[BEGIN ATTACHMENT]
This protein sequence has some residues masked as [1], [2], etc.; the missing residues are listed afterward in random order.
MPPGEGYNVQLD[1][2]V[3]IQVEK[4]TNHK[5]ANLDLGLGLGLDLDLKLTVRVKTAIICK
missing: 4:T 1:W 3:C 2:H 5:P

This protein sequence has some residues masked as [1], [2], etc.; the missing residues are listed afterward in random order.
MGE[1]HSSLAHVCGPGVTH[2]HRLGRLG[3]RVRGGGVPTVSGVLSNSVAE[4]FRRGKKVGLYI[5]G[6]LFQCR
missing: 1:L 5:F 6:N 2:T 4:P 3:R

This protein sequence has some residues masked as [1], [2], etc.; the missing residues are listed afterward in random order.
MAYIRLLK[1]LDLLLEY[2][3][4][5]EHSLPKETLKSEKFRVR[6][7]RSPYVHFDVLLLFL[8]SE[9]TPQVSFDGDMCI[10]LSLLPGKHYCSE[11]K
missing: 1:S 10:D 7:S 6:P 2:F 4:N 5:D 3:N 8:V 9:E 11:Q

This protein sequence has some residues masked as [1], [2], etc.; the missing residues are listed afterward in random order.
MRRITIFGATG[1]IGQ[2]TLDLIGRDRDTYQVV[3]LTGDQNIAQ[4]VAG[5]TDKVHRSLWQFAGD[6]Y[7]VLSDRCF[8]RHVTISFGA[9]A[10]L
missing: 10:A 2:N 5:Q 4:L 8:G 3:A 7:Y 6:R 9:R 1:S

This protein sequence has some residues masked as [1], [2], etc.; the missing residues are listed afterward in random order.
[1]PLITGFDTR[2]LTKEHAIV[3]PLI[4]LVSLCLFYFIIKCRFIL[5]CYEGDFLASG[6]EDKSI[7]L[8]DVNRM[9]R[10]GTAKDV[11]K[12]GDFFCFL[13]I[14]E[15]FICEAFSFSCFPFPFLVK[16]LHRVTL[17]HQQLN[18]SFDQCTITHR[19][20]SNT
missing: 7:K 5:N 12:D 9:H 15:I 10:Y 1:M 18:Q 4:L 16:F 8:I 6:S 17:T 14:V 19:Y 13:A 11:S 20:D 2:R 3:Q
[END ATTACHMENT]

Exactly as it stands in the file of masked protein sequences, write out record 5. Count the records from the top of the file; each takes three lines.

This protein sequence has some residues masked as [1], [2], etc.; the missing residues are listed afterward in random order.
[1]PLITGFDTR[2]LTKEHAIV[3]PLI[4]LVSLCLFYFIIKCRFIL[5]CYEGDFLASG[6]EDKSI[7]L[8]DVNRM[9]R[10]GTAKDV[11]K[12]GDFFCFL[13]I[14]E[15]FICEAFSFSCFPFPFLVK[16]LHRVTL[17]HQQLN[18]SFDQCTITHR[19][20]SNT
missing: 7:K 5:N 12:D 9:H 15:I 10:Y 1:M 18:Q 4:L 16:F 8:I 6:S 17:T 14:V 19:Y 13:A 11:S 20:D 2:R 3:Q